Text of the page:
Recently, I started paying attention to my querencia again.  Over the last couple of years, life has been tumultuous. I've lost sight of my sanctuary because of the physical and emotional clutter that has crept in.   So I began a Simplicity Challenge. It began with closets. Then moved to a journaling practice. It expanded to cleaning out my refrigerator and paying off some bills. I let go of old love letters. I made a "Not-To-Do List" for the week, and listed ten things I was not going to let get in my way of feeling human.  I even left my teacher bag at school. GASP!

I began by picking a card every day.  I read the challenge of the day and completed it by the end of the day.  If the challenge seemed too hard, I put the card back and chose another one. Then, I charted it on my Simplicity Challenge Chart.  I journaled about some of the challenges, when they called for it. But I also began to ask myself, "What do you want?" 

Have you ever done that?  My answers surprised me.  Then I asked, "How will you get what you want?" and "How will you know you've gotten it?" And finally I asked, "What will you do if your plans fall short?"  It's okay, go ahead and chuckle.  I just used SMART goals 101. But, it's working!
What happened? I'm smiling more. I'm enjoying my students more. I'm eating better. I feel like I'm accomplishing more on my to-do list, because I'm paying attention to my querencia. I'm procrastinating less.  I'm more focused. New goals and ideas are forming because I have taken better care of my physical and emotional querencia. I smelling the metaphorical flowers.

So, I challenge you this January. Try a Simplicity Challenge. Track your progress. What have you got to lose? Ferdinand and I are waiting for you under the tree. We'll save some flowers for you.

Click the pictures below!

A 30 day challenge to get you started!

A little organization to start your new year off right, these calendars are renewable for the next two years! That means, you purchase them now, and you'll have a calendar for 2018-2019 and 2019-2020! They update for the next two years!

The Mini-Lesson: A Natural Scaffold for Struggling Learners

For many of our students, climbing the various learning ladders we construct for them in our classrooms on a daily basis is daunting. Some stand at the base of the ladder with sweaty palms and can't bring themselves to even to climb the first rung. Others are like me on a real ladder. They climb halfway up, look down to where they've come from, and are seized with a sudden terror of heights. 

Mini-lesson structure is a powerful tool to combat those fears. 

Now, I'm not talking about centers, guided groups, strategy groups, center schedules and rotations. Hear me out. I'm talking about the first pedagogical practice in any workshop: The mini-lesson.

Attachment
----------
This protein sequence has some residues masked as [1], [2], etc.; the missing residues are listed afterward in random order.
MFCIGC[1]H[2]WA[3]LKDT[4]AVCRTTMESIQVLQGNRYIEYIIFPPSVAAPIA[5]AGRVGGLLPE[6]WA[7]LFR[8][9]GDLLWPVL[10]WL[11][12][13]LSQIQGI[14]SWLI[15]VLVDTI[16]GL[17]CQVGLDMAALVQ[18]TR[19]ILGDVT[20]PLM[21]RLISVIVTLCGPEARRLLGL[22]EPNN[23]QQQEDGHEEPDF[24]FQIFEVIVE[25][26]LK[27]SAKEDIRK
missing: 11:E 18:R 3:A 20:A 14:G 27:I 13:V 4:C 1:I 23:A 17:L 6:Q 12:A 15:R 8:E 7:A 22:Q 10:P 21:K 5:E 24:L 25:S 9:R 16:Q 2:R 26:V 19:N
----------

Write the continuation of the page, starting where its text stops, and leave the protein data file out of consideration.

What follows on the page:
A mini-lesson should not last longer than 15 minutes. If you're using a mentor text (reader's or writer's workshop), the reading aloud of that text is not part of the 15 minutes. Save that for another time. 

I choose a passage or section that serves the purpose of my teaching point. The teaching point. Notice how there's no "s" at the end of that sentence? Focus your lesson on one teaching point. 

Tell your students about the teaching point. They aren't in a Nancy Drew or Hardy Boys mystery, so they shouldn't have to be learning detectives. Write an "I can" statement in kid language. Don't copy it right out of Common Core. Common Core language is meant for teachers, not students. If you use Common Core language, you've already crippled your students. Be transparent. 

Here's an example of a teaching point and "I can" statement that I shared with my students just this past week:

Teaching Point- Readers synthesize new information with information that they already know. This changes their thinking.

I can notice new learning and think about how it changes my thinking or connects to what I already know.

The connection is the hook. Educational and brain researchers say that we learn only when we can connect the new content to our experiences. That's why building schema is so important for our students. 

In the connection part of the mini-lesson, you hook your students with a story, a video, a song, a passage read aloud, a joke...anything that engages them and makes relevant what they are about to learn.

For example, in my synthesis lesson this week, I showed my students a clip of the Swedish Chef from the Muppets. We talked about how a chef has separate ingredients (separate pieces of learning), and that when they're combined, they make something entirely new and different. That's what happens to our minds when we learn new information and think about how it connects to our previous ideas. Hopefully though, we're more organized than the Swedish Chef! 🤣

This is the meat and potatoes of the mini-lesson. In this part, you directly model the strategy you want your students to learn.